Amongst the red earth colored buildings and palm tree laden skyline, a tall blue and grey castle rises from the center of the city of Phoenix.  The warmth of the desert city is briefly suspended as the cool blue Irish limestone draws everyone that passes into the heart of a 12th century Irish castle.
The McClelland Irish Library is the only library of its kind in the Western United States.  If it is the only one, you might ask yourself, how much can there possibly be to do? Besides touring the physical building and admiring the hand carved blue Irish limestone, what sets this library apart from any other site worth seeing? Much like the limestone archway that sits watch over the library doors, the library itself is a compacted creation of the Irish community; some old and some new, from different corners of Arizona and the globe. The McClelland Library’s growth and nature of constant movement presents a new area of focus and activity with every visit.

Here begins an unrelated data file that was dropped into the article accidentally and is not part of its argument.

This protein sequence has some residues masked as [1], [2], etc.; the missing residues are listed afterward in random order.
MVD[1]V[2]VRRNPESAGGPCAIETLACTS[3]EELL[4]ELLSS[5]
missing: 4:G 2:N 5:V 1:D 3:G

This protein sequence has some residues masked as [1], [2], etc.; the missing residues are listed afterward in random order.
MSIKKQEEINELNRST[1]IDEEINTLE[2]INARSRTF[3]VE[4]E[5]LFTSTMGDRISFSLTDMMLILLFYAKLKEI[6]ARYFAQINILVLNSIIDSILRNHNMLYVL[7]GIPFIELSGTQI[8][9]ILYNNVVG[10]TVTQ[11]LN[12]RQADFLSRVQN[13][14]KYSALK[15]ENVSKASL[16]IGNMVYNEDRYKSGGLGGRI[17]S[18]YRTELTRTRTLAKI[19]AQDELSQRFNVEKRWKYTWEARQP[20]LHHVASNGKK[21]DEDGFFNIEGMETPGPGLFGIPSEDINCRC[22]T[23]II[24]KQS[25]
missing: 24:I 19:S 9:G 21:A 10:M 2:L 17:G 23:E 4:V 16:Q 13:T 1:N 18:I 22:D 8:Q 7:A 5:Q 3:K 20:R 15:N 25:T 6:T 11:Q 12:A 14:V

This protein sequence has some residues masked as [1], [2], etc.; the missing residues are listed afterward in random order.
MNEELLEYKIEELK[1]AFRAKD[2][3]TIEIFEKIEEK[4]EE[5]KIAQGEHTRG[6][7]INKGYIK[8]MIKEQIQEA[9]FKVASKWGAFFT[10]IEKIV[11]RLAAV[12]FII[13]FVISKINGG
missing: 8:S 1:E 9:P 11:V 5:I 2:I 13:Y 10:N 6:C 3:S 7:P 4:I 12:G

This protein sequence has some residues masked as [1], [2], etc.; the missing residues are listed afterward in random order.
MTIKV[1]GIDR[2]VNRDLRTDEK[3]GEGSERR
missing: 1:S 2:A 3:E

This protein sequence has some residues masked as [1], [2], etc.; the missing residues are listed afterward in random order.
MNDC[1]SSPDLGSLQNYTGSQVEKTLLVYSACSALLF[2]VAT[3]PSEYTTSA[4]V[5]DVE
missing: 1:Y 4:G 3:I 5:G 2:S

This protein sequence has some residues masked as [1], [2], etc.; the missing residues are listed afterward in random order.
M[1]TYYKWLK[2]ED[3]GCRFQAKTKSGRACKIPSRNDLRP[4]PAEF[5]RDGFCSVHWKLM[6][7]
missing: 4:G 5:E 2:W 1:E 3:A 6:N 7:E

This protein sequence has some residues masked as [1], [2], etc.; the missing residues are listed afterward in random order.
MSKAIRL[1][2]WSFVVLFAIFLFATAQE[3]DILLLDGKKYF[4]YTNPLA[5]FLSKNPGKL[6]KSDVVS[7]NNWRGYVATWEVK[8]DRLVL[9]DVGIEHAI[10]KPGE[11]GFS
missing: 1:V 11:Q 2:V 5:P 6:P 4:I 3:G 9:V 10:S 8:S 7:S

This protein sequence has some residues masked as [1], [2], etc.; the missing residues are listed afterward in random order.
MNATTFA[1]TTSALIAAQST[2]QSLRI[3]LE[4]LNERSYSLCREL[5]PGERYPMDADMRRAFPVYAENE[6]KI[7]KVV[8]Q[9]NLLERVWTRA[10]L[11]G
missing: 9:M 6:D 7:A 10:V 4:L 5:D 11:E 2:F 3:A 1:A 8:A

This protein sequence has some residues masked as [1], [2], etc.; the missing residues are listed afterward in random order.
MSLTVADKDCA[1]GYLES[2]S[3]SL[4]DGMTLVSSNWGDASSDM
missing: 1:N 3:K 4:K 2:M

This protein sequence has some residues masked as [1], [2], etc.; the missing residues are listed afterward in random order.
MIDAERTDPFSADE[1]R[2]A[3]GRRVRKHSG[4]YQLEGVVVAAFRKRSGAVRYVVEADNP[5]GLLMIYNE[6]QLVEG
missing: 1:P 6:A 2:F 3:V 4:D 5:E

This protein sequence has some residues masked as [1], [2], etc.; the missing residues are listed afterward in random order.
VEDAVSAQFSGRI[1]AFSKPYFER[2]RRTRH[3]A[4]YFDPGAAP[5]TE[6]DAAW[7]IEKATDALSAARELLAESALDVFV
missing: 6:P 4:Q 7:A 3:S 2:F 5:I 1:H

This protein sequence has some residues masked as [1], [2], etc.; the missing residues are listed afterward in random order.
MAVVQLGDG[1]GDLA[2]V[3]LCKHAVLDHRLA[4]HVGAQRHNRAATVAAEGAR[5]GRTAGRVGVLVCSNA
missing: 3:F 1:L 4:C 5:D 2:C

The library houses an immense collection of Irish and Celtic volumes.  Three stories allow for a circulating and reference collection in addition to traveling exhibits, permanent museum collections, an archive, and genealogy research centre.   From poetry readings, and music composition lectures with sing alongs,to literature discussion groups, and genealogical classes and workshops, the McClelland Library is home to a rhythm of community that calls with open arms.  The question isn’t “What can I do?” at the McClelland Irish Library, but “How soon can I come back?”
We hope you will check back here at our blog often, and subscribe, for our updates on: events, book reviews, the Irish community, genealogy, historical perspectives, and literary discussions.  Thank you for spending some time with us today, we look forward to getting to know you.

Slán go fóill